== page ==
Though tennis continues to lead the pack in long-term participation growth for kids ages 6-17, it still is not a popular sport in America. Tennis can learn much from America’s most popular sports: football (NFL) and baseball (MLB).
Baseball was once known as America’s favorite pastime. It is no longer considered the central part of American culture. As the 2014 Harris Poll illustrates, football (NFL) now has a stranglehold in America. The NFL has proven that a sport’s growth and popularity is dependent on accessibility. This accessibility is not relegated to availability, for it includes organization and the culture the sport fosters (encourages and promotes). However, without consistent and dependable availability, the sport’s death is certain! Tennis is currently ranked behind golf and ice skating.
Unlike the other popular American sports, tennis viewing requires multiple subscriptions. Any tennis fan can bemoan you with their viewing tales. Simply put, finding a host that airs an entire match much less a tournament is a test of patience if not futility. Tennis fans need viewing cheat sheets or the more reliable tennis twitter community to navigate tennis’ TV and digital landscape which is a patch-quilt of owners, partners and sponsors.
While ESPN owns the Australian, Open US Open, US Open Series and Wimbledon, Tennis Channel owns the French Open. Similarly, Tennis Channel Plus and TennisTV have claimed stake to the smaller tournaments, the digital space and On-Demand services. Each owner sub-licenses its events to the other. This approach shows that owners are more interested in monopolizing than creating a complete tennis experience for fans. Of particular concern is the myopic programming which ignores doubles, college and junior tennis. The lack of tennis on American television networks further points to the sport’s lack of focus or interest in growing the sport or providing fans with availability which will improve their tennis experience. Sadly, illegal streams will proliferate as tennis prospectors continue their land grab for ownership, parceling the sport into extinction.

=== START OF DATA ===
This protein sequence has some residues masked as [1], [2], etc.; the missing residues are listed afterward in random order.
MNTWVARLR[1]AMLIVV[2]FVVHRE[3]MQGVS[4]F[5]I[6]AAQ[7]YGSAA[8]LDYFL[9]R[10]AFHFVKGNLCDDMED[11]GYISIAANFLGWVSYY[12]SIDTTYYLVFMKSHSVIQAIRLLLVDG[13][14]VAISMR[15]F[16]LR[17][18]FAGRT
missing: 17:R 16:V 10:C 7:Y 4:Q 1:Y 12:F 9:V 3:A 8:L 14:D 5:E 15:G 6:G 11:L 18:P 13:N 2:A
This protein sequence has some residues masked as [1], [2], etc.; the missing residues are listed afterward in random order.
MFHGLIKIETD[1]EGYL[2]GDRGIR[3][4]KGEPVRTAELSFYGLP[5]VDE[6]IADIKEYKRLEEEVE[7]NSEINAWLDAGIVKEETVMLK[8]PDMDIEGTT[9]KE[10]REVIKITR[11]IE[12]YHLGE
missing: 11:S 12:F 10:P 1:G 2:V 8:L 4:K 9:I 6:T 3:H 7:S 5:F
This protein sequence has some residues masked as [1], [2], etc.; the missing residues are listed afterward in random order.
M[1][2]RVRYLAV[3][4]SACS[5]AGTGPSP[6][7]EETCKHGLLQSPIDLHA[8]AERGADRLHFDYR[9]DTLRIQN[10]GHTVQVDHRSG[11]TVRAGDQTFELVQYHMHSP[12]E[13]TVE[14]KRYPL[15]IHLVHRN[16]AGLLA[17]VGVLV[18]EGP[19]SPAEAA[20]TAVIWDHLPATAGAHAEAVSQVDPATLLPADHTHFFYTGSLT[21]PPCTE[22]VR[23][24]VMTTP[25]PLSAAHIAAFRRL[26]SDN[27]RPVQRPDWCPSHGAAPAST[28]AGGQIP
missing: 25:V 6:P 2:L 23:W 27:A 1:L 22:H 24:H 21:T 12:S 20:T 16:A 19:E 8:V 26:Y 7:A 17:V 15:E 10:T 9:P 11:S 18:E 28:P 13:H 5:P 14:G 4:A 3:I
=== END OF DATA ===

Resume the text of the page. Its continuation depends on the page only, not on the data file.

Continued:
When I started writing this, I planned it as a single column examining the sport’s lack of popularity in America. After many weeks, I began to wonder if the sport was satisfied with its niche status or if it was willing to address core issues to achieve popularity, mass appeal. This five-part series will address some of the issues that thwarts the sport’s popularity.
- Game, Set and Match
- Tennis Fandom: Niche and Rabid
- Accessibility: Not Relegated to Availability
- Organization: Fan, Player and Sport Well Being
- Culture: Transparency, Criticism and Equality